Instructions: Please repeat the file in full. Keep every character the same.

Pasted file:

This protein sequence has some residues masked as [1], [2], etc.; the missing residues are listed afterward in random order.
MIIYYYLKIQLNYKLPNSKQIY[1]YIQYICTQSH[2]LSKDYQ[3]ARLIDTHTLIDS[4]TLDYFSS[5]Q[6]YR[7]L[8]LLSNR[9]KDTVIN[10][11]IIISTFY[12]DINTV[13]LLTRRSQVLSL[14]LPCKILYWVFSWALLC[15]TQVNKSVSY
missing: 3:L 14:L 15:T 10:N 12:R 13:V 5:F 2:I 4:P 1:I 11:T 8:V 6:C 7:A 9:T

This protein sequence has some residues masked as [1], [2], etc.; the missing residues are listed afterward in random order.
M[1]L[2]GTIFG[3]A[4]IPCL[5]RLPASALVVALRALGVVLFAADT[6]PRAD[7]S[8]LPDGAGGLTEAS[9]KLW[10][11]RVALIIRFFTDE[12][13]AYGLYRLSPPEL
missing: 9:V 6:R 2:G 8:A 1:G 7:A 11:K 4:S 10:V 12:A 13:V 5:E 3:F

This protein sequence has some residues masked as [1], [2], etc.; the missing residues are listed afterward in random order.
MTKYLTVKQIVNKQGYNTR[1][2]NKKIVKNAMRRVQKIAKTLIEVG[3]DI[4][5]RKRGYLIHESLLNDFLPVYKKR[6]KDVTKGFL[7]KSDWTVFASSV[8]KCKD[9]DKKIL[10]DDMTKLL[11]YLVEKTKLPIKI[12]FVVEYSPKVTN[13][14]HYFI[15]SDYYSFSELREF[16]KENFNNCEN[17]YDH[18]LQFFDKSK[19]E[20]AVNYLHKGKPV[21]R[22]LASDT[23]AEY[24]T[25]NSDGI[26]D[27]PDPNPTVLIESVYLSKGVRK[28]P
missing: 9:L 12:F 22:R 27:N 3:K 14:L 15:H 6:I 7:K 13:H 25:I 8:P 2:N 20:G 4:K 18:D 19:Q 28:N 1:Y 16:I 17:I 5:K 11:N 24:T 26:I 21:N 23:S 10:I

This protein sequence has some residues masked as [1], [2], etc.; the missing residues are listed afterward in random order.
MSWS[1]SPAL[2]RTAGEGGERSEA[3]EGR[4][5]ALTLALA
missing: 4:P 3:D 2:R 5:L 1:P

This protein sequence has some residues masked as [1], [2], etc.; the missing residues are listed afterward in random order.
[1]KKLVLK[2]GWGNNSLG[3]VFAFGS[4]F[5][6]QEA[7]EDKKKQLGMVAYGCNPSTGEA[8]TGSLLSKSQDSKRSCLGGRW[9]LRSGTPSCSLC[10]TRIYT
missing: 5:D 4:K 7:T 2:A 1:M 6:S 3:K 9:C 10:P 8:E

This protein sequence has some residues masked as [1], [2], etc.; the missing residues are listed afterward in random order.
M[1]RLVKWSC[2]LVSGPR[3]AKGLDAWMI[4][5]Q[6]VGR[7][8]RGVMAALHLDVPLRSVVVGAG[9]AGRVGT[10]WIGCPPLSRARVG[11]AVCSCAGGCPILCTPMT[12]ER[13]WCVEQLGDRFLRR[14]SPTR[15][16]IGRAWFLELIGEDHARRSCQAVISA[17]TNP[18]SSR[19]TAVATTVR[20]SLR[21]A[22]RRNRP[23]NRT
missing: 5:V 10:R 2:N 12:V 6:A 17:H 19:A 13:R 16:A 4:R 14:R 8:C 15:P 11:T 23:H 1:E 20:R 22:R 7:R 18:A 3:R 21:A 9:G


This protein sequence has some residues masked as [1], [2], etc.; the missing residues are listed afterward in random order.
MIIYYYLKIQLNYKLPNSKQIY[1]YIQYICTQSH[2]LSKDYQ[3]ARLIDTHTLIDS[4]TLDYFSS[5]Q[6]YR[7]L[8]LLSNR[9]KDTVIN[10][11]IIISTFY[12]DINTV[13]LLTRRSQVLSL[14]LPCKILYWVFSWALLC[15]TQVNKSVSY
missing: 3:L 14:L 15:T 10:N 12:R 13:V 5:F 2:I 4:P 1:I 11:T 8:V 6:C 7:A 9:T

This protein sequence has some residues masked as [1], [2], etc.; the missing residues are listed afterward in random order.
M[1]L[2]GTIFG[3]A[4]IPCL[5]RLPASALVVALRALGVVLFAADT[6]PRAD[7]S[8]LPDGAGGLTEAS[9]KLW[10][11]RVALIIRFFTDE[12][13]AYGLYRLSPPEL
missing: 9:V 6:R 2:G 8:A 1:G 7:A 11:K 4:S 10:V 12:A 13:V 5:E 3:F

This protein sequence has some residues masked as [1], [2], etc.; the missing residues are listed afterward in random order.
MTKYLTVKQIVNKQGYNTR[1][2]NKKIVKNAMRRVQKIAKTLIEVG[3]DI[4][5]RKRGYLIHESLLNDFLPVYKKR[6]KDVTKGFL[7]KSDWTVFASSV[8]KCKD[9]DKKIL[10]DDMTKLL[11]YLVEKTKLPIKI[12]FVVEYSPKVTN[13][14]HYFI[15]SDYYSFSELREF[16]KENFNNCEN[17]YDH[18]LQFFDKSK[19]E[20]AVNYLHKGKPV[21]R[22]LASDT[23]AEY[24]T[25]NSDGI[26]D[27]PDPNPTVLIESVYLSKGVRK[28]P
missing: 9:L 12:F 22:R 27:N 3:K 14:L 15:H 6:I 7:K 13:H 25:I 8:P 2:N 20:G 4:K 18:D 19:Q 28:N 1:Y 16:I 17:I 5:K 11:N 24:T 26:I 21:N 23:S 10:I

This protein sequence has some residues masked as [1], [2], etc.; the missing residues are listed afterward in random order.
MSWS[1]SPAL[2]RTAGEGGERSEA[3]EGR[4][5]ALTLALA
missing: 4:P 3:D 2:R 5:L 1:P

This protein sequence has some residues masked as [1], [2], etc.; the missing residues are listed afterward in random order.
[1]KKLVLK[2]GWGNNSLG[3]VFAFGS[4]F[5][6]QEA[7]EDKKKQLGMVAYGCNPSTGEA[8]TGSLLSKSQDSKRSCLGGRW[9]LRSGTPSCSLC[10]TRIYT
missing: 5:D 4:K 7:T 2:A 1:M 6:S 3:K 9:C 10:P 8:E

This protein sequence has some residues masked as [1], [2], etc.; the missing residues are listed afterward in random order.
M[1]RLVKWSC[2]LVSGPR[3]AKGLDAWMI[4][5]Q[6]VGR[7][8]RGVMAALHLDVPLRSVVVGAG[9]AGRVGT[10]WIGCPPLSRARVG[11]AVCSCAGGCPILCTPMT[12]ER[13]WCVEQLGDRFLRR[14]SPTR[15][16]IGRAWFLELIGEDHARRSCQAVISA[17]TNP[18]SSR[19]TAVATTVR[20]SLR[21]A[22]RRNRP[23]NRT
missing: 5:V 10:R 2:N 12:V 6:A 17:H 19:A 13:R 16:A 4:R 14:R 8:C 15:P 11:T 23:H 1:E 20:R 22:R 7:R 18:A 3:R 21:A 9:G